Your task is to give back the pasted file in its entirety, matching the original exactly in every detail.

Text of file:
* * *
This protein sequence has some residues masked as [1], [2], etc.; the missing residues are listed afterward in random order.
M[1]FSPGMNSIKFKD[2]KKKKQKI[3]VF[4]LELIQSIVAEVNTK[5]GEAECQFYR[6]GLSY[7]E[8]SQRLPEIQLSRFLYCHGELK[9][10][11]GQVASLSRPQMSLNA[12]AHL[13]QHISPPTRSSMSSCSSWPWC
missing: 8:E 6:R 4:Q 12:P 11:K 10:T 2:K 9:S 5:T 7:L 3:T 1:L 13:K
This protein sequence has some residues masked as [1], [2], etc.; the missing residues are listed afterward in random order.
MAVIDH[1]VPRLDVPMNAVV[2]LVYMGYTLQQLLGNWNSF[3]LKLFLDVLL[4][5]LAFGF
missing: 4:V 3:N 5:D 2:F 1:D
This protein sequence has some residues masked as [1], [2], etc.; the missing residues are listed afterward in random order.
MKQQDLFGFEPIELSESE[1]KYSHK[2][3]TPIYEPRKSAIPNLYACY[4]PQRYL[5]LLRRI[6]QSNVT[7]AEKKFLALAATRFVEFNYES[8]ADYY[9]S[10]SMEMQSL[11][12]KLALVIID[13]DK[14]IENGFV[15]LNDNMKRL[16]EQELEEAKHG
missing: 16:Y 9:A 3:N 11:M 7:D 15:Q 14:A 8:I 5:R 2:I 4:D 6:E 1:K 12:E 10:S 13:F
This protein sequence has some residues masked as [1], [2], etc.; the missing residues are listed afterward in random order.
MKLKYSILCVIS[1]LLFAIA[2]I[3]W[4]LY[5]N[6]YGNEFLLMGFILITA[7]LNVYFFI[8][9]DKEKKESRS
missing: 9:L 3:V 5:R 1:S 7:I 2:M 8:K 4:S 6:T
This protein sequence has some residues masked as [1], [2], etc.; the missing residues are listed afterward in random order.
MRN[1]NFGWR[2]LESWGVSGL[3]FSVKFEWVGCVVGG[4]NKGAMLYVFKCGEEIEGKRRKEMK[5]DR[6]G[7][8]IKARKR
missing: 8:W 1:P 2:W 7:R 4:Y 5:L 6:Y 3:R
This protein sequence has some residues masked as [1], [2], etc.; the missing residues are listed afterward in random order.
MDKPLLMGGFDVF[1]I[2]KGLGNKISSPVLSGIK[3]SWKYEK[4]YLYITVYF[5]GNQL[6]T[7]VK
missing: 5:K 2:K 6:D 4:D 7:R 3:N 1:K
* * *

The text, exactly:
This protein sequence has some residues masked as [1], [2], etc.; the missing residues are listed afterward in random order.
M[1]FSPGMNSIKFKD[2]KKKKQKI[3]VF[4]LELIQSIVAEVNTK[5]GEAECQFYR[6]GLSY[7]E[8]SQRLPEIQLSRFLYCHGELK[9][10][11]GQVASLSRPQMSLNA[12]AHL[13]QHISPPTRSSMSSCSSWPWC
missing: 8:E 6:R 4:Q 12:P 11:K 10:T 2:K 9:S 5:T 7:L 3:T 1:L 13:K
This protein sequence has some residues masked as [1], [2], etc.; the missing residues are listed afterward in random order.
MAVIDH[1]VPRLDVPMNAVV[2]LVYMGYTLQQLLGNWNSF[3]LKLFLDVLL[4][5]LAFGF
missing: 4:V 3:N 5:D 2:F 1:D
This protein sequence has some residues masked as [1], [2], etc.; the missing residues are listed afterward in random order.
MKQQDLFGFEPIELSESE[1]KYSHK[2][3]TPIYEPRKSAIPNLYACY[4]PQRYL[5]LLRRI[6]QSNVT[7]AEKKFLALAATRFVEFNYES[8]ADYY[9]S[10]SMEMQSL[11][12]KLALVIID[13]DK[14]IENGFV[15]LNDNMKRL[16]EQELEEAKHG
missing: 16:Y 9:A 3:N 11:M 7:D 15:Q 14:A 8:I 5:R 2:I 4:D 6:E 1:K 12:E 10:S 13:F
This protein sequence has some residues masked as [1], [2], etc.; the missing residues are listed afterward in random order.
MKLKYSILCVIS[1]LLFAIA[2]I[3]W[4]LY[5]N[6]YGNEFLLMGFILITA[7]LNVYFFI[8][9]DKEKKESRS
missing: 9:L 3:V 5:R 1:S 7:I 2:M 8:K 4:S 6:T
This protein sequence has some residues masked as [1], [2], etc.; the missing residues are listed afterward in random order.
MRN[1]NFGWR[2]LESWGVSGL[3]FSVKFEWVGCVVGG[4]NKGAMLYVFKCGEEIEGKRRKEMK[5]DR[6]G[7][8]IKARKR
missing: 8:W 1:P 2:W 7:R 4:Y 5:L 6:Y 3:R
This protein sequence has some residues masked as [1], [2], etc.; the missing residues are listed afterward in random order.
MDKPLLMGGFDVF[1]I[2]KGLGNKISSPVLSGIK[3]SWKYEK[4]YLYITVYF[5]GNQL[6]T[7]VK
missing: 5:K 2:K 6:D 4:D 7:R 3:N 1:K